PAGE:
Understand the difference between short- and long-term disability

Short-term disability is a stopgap for taking time off and waiting for long-term disability to kick in. This is usually for a period of 90 days, but you’ll want to communicate with your employer about what your options are in this crucial waiting period.

4

Buckle up for a lot of paperwork

The reason you’re applying for disability is because you can’t manage your pain and still work full-time, so understand that you will likely need help with the mountains of paperwork involved. Be honest about your limitations and ask for help when you need it!

5

Talk with your evaluator about the nuances of Cluster

The person evaluating your disability claim may know nothing about Cluster disease, and even think of it as ‘just a headache’. Remember that it is important to change their mind so they can understand what you’re going through. Make sure you’ve catalogued all your symptoms and attacks in a headache diary.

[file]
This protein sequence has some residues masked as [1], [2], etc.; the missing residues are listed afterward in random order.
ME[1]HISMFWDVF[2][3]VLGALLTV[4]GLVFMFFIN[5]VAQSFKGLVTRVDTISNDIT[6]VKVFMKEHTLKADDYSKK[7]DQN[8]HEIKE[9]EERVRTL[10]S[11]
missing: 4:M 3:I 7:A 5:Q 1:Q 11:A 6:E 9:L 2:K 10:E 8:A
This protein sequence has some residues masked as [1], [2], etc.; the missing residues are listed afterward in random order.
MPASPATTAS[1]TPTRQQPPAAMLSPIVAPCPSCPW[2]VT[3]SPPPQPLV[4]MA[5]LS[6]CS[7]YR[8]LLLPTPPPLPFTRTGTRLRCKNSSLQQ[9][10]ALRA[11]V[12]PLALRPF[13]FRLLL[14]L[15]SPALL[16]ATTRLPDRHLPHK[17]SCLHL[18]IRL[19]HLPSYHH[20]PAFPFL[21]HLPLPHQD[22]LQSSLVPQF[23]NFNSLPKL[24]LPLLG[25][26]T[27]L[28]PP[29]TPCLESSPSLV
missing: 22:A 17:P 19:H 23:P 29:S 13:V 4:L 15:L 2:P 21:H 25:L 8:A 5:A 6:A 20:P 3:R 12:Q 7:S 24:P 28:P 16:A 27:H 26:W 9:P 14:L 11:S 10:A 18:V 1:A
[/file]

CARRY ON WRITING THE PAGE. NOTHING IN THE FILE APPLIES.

6

Determine if you need Social Security Disability Income

While short and long term disability is provided by your employer, SSDI comes directly from the government. Some employers will require that you apply for SSDI in addition to their support, so make sure to research what you will need for an application.

7

Build a Cluster History

Write, write, write! The best way to document your disease is to write it down. Keeping a headache diary for at least three months will make it clear that your cluster disease is not only painful, but also prevents you from working even with treatment.

There is a treasure trove of resources out there to help you find your way. Together, we don’t have to go it alone.

Change language. Reduce stigma.

The language used by medical experts, the media, the public, and stakeholders of this community can greatly impact how people living with headache diseases are perceived and treated. This, in turn, affects the resources society makes available to support the community’s pain and disability.

LEARN HOW TO TALK ABOUT HEADACHE 

Can children have headache disease?

Are you concerned your child might have a headache disease? Learn about the symptoms of migraine, cluster and headache diseases in children, how to spot them, and other tips to help you and your child.

LEARN MORE AT MIGRAINE AT SCHOOL